Junior doctors in England to strike as government talks break down

Junior doctors to take strike action

Junior doctors in England to strike as government talks break down Credit: Roger Blackwell Creative Commons Attribution-Share Alike 2.0

Junior doctors in England will enact a 72-hour strike between June 14 and 17, as negotiations with the government ended without an agreement. 

The British Medical Association (BMA) have rejected the government proposal of a five per cent pay rise for English junior doctors as not credible. In what will be a third strike since the beginning of the negotiations. The government have called their offer ‘fair and reasonable’.

While the government say that this latest proposed strike action will mark the end of negotiations, the BMA is looking for a 35 per cent pay rise. They say that this will compensate junior doctors for 15 years of insufficient pay rises, which they equate to a 26 per cent pay cut.

The government were able to make deals with a number of other medical unions last month, with a five per cent pay rise and a lump sum payment agreed. These negotiations were also hindered by strike action and were only agreed upon by some unions, leaving the door open to further NHS unrest in coming years.

Dr Dan Goyal wrote on Twitter: “As Sunak’s government tries to put the final nail in the coffin of our NHS by offering a derisory two per cent to Junior Doctors – driving them abroad, Scotland offers 14.5 per cent. No strikes in Scotland so far. I guess actually caring about the health of your citizens matters”:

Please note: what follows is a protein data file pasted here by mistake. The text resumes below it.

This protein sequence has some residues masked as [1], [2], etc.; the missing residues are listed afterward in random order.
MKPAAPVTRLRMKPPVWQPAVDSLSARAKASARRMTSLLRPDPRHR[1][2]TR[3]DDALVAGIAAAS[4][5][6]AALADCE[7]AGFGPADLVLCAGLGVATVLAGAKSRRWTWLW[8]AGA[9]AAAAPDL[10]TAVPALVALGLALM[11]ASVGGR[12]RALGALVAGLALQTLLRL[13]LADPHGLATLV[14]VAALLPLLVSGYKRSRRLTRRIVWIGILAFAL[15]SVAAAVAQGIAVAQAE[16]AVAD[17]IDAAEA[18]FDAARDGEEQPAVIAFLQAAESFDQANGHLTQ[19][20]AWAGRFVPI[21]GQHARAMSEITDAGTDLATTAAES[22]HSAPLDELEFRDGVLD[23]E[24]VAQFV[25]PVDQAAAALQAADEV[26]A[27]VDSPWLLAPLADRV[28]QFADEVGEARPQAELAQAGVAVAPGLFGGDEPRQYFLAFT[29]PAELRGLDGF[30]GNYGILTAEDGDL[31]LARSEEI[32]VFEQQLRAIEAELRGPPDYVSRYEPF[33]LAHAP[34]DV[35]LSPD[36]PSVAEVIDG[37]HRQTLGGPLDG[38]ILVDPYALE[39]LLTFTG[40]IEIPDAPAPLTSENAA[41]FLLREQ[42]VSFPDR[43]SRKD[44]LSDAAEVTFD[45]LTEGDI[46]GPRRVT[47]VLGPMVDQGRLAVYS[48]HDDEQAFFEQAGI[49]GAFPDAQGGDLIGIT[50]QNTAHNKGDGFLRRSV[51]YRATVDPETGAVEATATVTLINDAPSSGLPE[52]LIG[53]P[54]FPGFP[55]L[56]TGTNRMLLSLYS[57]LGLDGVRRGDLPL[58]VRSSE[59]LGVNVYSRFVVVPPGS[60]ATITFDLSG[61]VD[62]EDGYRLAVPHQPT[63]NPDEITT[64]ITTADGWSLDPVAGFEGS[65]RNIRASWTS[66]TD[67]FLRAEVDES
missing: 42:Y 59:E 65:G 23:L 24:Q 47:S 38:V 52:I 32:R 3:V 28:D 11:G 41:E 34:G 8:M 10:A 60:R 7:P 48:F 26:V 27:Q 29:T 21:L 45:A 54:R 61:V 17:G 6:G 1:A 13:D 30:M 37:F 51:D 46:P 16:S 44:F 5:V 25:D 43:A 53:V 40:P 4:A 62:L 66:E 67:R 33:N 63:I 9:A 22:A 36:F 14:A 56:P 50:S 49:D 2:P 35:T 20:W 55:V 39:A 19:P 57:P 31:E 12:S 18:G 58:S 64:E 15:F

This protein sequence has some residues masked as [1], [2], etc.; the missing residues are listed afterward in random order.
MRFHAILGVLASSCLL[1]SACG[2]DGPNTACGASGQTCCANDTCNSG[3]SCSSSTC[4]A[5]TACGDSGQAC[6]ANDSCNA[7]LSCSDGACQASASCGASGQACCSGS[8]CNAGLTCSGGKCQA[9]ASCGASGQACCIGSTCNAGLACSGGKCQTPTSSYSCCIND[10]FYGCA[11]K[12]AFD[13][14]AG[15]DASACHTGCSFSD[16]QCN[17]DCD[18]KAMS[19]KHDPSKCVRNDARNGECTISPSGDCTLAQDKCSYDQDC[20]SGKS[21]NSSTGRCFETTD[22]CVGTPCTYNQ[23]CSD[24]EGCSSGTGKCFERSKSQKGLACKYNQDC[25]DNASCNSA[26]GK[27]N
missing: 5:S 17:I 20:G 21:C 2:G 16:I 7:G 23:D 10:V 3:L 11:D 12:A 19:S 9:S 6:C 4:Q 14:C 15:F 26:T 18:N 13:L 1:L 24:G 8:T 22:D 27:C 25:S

With the negotiations having run aground in England, despite the offer being upped from the 2 per cent mentioned in the previous tweet, the BMA will now go back to their members, more than 46,000 junior doctors, about how to move forward.

Rachel Clarke, a palliative care doctor, said on Twitter: “These doctors are the backbone of the NHS. There is no way they are worth 30% less today than they were 12 years ago. That’s why I support them to the hilt. Solidarity with my amazing junior colleagues.”

It looks at the moment that there is little chance of an agreement between the government and the many thousands of junior doctors represented by the BMA. 

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Written by

David Laycock

Dave Laycock has always written. Poems, songs, essays, academic papers as well as newspaper articles; the written word has always held a great fascination for him and he is never happier than when being creative. From a musical background, Dave has travelled the world performing and also examining for a British music exam board. He also writes, produces and performs and records music. All this aside, he is currently fully focussed on his journalism and can’t wait to share more stories from around the world and beyond.